Formal education is a vast world of approaches and perspectives. As The Alternative Education Resource Organization points out, methods, theories, ideas, programs, and practical applications abound—all with their own unique pros and cons. Some of these methodologies are as old as the hills, while others are still in their proverbial infancy.
One such educational method is the Montessori model. Developed in the early 1900s, popularity for this method has ebbed and flowed throughout the years. Recently, however, the Montessori ideal has made a bit of a comeback.
Parents and academic professionals should be aware of Montessori education so they can make well-informed educational decisions for the children in their care. This article will examine the Montessori educational model, the program’s recent influx in popularity, and what this method has achieved so far.
The Montessori Educational Model
So, what exactly is Montessori education?
LearningTheories explains the Montessori model, “The Montessori Method is an approach to education which emphasizes individuality and independence in learning. Children are seen as inherently curious and learning-driven. Thus, education is viewed as a process that should occur in harmony with the child’s individual developmental pace. It is a holistic approach emphasizing all aspects of development, rather than on attaining specific pieces of information.”
In 1897, Maria Montessori volunteered to join a research program through the University of Rome. As part of this research, she observed children confined in one of Rome’s mental asylums. Here, she noted an interesting problem. She felt that the children were not receiving enough environmental stimulation in their learning. This observation led her to develop what would later become known as her namesake educational model, the Montessori method. This educational approach focuses on a specifically prepared environment and students’ experimentation with and responses to materials and lessons.
Montessori education is based on a psychological understanding of human development. Forbes offers an excellent explanation of what this model looks like: “In many ways, the Montessori method is the antithesis of how people traditionally think of school. For much of the day, students don’t sit at desks or tables. They aren’t expected to follow teachers’ instructions perfectly. And they aren’t constantly given instructions on what to do.”
It’s important to note that a range of practices exists under the “Montessori” name. The Association Montessori Internationale (AMI) and the American Montessori Society (AMS) cite a few essential elements for a proper Montessori education, as compiled by Wikipedia:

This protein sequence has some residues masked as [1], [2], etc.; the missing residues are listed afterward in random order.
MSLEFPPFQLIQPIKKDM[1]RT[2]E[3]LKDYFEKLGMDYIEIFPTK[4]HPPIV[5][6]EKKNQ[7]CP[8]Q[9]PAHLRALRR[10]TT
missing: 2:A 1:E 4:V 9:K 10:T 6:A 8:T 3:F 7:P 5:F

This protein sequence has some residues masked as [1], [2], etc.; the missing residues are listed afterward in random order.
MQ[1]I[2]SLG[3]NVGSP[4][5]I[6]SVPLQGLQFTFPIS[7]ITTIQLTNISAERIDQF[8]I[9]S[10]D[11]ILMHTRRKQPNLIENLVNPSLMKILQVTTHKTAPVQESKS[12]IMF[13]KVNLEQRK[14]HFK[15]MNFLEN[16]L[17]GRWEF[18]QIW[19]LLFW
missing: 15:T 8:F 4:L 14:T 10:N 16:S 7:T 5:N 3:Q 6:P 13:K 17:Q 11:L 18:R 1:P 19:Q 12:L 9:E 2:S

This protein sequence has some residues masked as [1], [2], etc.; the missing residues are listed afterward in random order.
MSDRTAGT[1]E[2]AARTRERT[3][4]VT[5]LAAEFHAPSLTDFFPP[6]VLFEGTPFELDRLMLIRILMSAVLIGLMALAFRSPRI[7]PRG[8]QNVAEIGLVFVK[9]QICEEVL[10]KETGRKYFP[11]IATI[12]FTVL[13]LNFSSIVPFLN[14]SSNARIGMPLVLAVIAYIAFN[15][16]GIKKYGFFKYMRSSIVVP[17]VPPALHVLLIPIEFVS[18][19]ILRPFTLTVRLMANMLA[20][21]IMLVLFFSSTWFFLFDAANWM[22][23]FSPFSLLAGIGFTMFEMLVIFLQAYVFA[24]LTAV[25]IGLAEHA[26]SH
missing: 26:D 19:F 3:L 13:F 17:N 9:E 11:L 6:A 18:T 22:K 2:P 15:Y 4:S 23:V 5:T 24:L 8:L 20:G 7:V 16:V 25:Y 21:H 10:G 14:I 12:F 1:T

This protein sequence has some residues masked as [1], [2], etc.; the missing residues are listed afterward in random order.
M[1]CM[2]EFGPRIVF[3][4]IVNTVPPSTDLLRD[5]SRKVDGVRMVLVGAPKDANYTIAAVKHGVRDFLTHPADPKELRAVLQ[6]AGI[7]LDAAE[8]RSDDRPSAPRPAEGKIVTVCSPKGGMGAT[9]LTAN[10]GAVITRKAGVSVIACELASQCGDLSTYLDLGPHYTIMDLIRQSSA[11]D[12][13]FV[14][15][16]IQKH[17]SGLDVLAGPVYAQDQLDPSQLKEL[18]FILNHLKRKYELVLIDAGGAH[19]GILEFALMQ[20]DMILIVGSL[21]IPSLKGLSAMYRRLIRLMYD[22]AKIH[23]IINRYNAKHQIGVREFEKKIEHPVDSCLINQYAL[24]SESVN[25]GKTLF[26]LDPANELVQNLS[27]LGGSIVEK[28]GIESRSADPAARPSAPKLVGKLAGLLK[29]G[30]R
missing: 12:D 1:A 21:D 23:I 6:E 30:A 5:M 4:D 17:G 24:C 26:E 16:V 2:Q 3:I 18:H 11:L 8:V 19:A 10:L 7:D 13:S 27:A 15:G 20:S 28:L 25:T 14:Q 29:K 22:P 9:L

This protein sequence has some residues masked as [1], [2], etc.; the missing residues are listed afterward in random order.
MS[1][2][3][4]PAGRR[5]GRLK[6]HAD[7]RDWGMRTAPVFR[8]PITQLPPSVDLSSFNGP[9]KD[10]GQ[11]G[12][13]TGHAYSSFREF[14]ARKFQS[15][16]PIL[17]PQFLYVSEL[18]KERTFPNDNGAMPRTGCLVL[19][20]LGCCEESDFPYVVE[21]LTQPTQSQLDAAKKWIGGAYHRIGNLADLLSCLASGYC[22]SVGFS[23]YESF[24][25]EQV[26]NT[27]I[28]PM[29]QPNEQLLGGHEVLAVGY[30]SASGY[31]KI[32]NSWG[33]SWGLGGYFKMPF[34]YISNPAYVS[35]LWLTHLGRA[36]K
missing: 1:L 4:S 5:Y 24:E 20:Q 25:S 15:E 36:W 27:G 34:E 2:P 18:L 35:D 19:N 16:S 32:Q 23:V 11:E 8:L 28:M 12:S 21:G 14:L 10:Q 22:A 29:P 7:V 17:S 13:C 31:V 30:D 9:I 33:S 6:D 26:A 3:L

Mixed-age classrooms: classrooms for children ages 2 ½ to 6 years old are by far the most common, but 0–3, 6–9, 9–12, 12–15, and 15–18-year-old classrooms exist as well
Student choice of activity from within a prescribed range of options
Uninterrupted blocks of work time, ideally three hours long
A constructivist or “discovery” model, in which students learn concepts from working with materials rather than by direct instruction
Specialized educational materials often made out of natural, aesthetic materials such as wood rather than plastic
A thoughtfully prepared environment where materials are organized by subject area, accessible to children, and appropriately sized
Freedom, within limits
A trained teacher experienced in observing a child’s characteristics, tendencies, innate talents, and abilities
Quote taken from “Montessori education.”
Montessori education involves free activity within a prepared environment. Students enjoy an environment that has been carefully created and cultivated, with specific goals in mind. Basic human tendencies, the specific characteristics of children at different ages, and the individual personalities of each child are all key aspects taken into account.
The Montessori environment helps each child develop independence in all areas as their natural inclinations dictate. This environment cultivates and encourages each student’s innate psychological development.
Montessori education has been—and continues to be—used all over the globe. Begun in Rome, the popularity of this innovative model has ebbed and flowed over the years. Nonetheless, globally, Montessori schools have remained intact in spite of the regional controversy.